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By Moses Abindabizemu, Chief Marketing Officer, Cellulant

Africa is embarking on a new revolution led by entrepreneurial people. Payments are the cornerstone of this progress, allowing them to think big. Technology is opening up possibilities for businesses in Africa and may hold the key to accelerating rapid economic growth for the continent.  

McKinsey reports that Africa’s domestic e-payments market is expected to grow by approx­imately 20 per cent per year, reaching around $40 billion by 2025, compared with about $200 billion in Latin America. In a market like Nigeria, which has adopted bank transfer as the most prominent payment channel, 73.6 per cent of MSMEs receive payments by cash, while 23.30 per cent receive payments through transfer and 3.04 per cent through point of sale (POS) machines. 

Furthermore, cash is mainly preferred for payment because some tools and resources needed in digital payment are still unmet. This is clear evidence that even in a more digitised payment ecosystem, most businesses have not adopted alternative payment channels, more so at retail. 

An image of the African map showing the spread of businesses

Africa’s business landscape

Sub-saharan Africa has 44m million businesses, 90% of whom are SMEs contributing 40% of GDP and employing 80% of Africa’s labour force. Furthermore, Africa has the fastest-growing population on the planet growing at 2.37% annually (33m people per year). However, with the unemployment level at 32.7%, the majority of this growing population to try to make ends meet by attempting self-employment (small businesses)

Unfortunately, 80% of these businesses hardly see their 5th anniversary. Various causes contribute to this observed phenomenon, chief among them being financial illiteracy and intricate payment systems. Additionally, merchant tools are needed to track where each penny goes, especially when businesses have a broad footprint across countries or even many locations in the same nation.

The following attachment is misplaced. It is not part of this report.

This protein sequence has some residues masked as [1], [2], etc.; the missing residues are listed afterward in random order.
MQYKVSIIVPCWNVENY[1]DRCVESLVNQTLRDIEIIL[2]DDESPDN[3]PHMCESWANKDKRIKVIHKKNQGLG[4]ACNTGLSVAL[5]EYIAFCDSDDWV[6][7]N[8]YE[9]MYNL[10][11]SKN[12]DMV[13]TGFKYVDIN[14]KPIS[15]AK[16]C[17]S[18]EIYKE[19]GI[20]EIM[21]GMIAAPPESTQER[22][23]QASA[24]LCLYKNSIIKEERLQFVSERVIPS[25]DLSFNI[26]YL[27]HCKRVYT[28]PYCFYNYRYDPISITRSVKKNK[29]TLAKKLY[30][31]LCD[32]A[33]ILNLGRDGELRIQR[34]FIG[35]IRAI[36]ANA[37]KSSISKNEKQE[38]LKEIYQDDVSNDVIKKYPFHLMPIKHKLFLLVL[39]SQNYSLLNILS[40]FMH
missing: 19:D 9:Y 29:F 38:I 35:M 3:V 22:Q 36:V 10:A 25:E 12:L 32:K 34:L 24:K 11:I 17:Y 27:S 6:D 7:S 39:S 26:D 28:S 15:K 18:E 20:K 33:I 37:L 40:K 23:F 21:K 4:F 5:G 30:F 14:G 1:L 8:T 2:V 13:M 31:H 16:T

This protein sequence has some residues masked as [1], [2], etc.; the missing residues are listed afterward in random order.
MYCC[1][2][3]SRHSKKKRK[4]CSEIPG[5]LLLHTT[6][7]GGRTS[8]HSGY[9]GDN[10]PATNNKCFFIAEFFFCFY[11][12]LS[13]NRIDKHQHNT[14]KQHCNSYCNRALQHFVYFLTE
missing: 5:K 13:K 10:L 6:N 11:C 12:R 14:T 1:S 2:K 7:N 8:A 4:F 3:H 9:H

The latest GSMA figures indicate Sub-Saharan Africa will remain the most quickly expanding region for mobile wallet subscriptions. Current (CAGR) estimates are at 4.6%, with a predicted 167 million addition to the subscriber base by 2025, taking it to just over 600 million and standing as half of the total population. Nigeria and Ethiopia are predicted to see exceptional growth rates of 19% and 11%, respectively, during this period.

Still, merchants have been unable to keep up with the trend, primarily due lack of easy-to-access solutions that can expose them to insights that can help them start and sustain a good business. This is further exacerbated by the need for a dominant payment system or provider to help them integrate with multiple wallets to unlock their digitisation opportunity. As a result, many merchants still prefer to accept cash rather than mobile payments.

How can we solve these limitations across Africa?

  •  Solving financial education